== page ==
Corporate governance is the acceptance by a company’s management of the inalienable rights of the shareholders as the true owners of the company and of the management’s role as trustees on behalf of the shareholders. In essence, corporate governance is about commitment to values, ethical business conduct and distinguishing between personal and corporate funds in the management of the company.
The basic framework for regulation of all companies in India is contained in the Companies Act, 1956, which provides for checks and balances over the powers of the board. In addition, under the Securities Contracts (Regulation) Act, 1956, every listed company in India needs to comply with the Equity Listing Agreement.
Considering the emergence of codes of best corporate governance practices all over the world and to promote and raise the standard of corporate governance in India, in February 2000 the Securities and Exchange Board of India (SEBI) inserted a new clause in the Equity Listing Agreement, i.e. clause 49.
It is noteworthy that India’s corporate governance framework complies with the OECD Principles of Corporate Governance, which have become an international benchmark for policymakers, investors, corporations and other stakeholders worldwide.
Clause 49 of the listing agreement has been the mainstay of corporate governance in India for more than a decade. Although such norms are expected to keep pace with the ever-changing corporate scenario, the previous detailed review of clause 49 was back in 2004 and revised norms came into effect in January 2006.
Since then, most of the changes and proposals have come from the central government. Notable among them are the Ministry of Corporate Affairs’ voluntary guidelines of 2009, and substantial insertions on corporate governance issues in the Companies Bill, 2012, which has been approved by the Lok Sabha and is awaiting consideration by the Rajya Sabha.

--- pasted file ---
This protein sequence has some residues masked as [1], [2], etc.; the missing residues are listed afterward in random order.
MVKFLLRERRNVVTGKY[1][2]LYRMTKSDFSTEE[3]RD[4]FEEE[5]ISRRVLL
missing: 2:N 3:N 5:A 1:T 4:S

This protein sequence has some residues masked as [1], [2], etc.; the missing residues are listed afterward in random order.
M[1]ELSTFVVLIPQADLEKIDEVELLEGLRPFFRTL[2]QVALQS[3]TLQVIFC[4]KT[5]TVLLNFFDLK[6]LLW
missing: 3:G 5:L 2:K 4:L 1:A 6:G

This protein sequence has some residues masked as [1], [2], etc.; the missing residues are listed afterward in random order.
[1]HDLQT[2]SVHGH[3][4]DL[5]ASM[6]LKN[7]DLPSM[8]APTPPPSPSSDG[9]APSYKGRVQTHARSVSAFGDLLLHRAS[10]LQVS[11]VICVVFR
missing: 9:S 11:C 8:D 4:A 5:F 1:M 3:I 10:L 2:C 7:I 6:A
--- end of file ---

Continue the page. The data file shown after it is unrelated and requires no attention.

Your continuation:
This January SEBI issued a consultative paper proposing tougher guidelines for listed companies. Comments were due by the end of January. SEBI’s proposals seek to bring clause 49 into line with the proposals made in the Companies Bill, and to impose a more stringent regime for listed companies.
The consultative paper proposes 26 principles of corporate governance, which would be incorporated in the listing agreement and would override any other rules of corporate governance. Non-mandatory provisions under the existing regime would be done away with.
While the present governance norms in India have been inspired from Western jurisdictions where concentration of shareholding is rare, the popular corporate structure in India involves controlling shareholders. Several proposals have been made to address this issue, such as minority shareholder participation in the election of independent directors, detailed procedures for related-party transactions, and boards that reflect diversity of experience, knowledge, perspective, gender and age.
The consultative paper suggests that independent directors be appointed by minority shareholders. Such directors should be formally trained to be on a company board and regularly evaluated for their performance.
To avoid concentration of power in one person’s hands, the regulator has proposed separating the position of chairman from that of managing director in a company. The paper also suggests measures such as rationalizing CEO pay packets, improving compliance for the benefit of small investors, making whistle-blower mechanisms compulsory, and implementing orderly succession planning. To strengthen the monitoring of compliance, SEBI has suggested that credit rating agencies carry out corporate governance rating, and that stock exchanges/SEBI conduct inspections to verify compliance.
What lies ahead?
Since substantial aspects of corporate governance have been covered in the Companies Bill, there is concern that another full-scale revision of the corporate governance rules by SEBI along with 26 principles of corporate governance may create multiplicity in the regulatory process and inconsistency among different sets of regulations.
The final outcome of the revision of the corporate governance regime will be known only after the Companies Bill is passed by the Rajya Sabha and the results of SEBI’s consultative paper are released. However, the proposals, if implemented, would surely bring Indian corporate governance norms up to the highest global standards and make Indian companies more transparent and accountable.
Ranjana Roy Gawai, the managing partner at RRG & Associates, participated in the roundtable consultation on SEBI’s consultative paper to review corporate governance norms in India, organized by the Indian Institute of Corporate Affairs, Ministry of Corporate Affairs. Vasudha Sen is a team leader at RRG & Associates.
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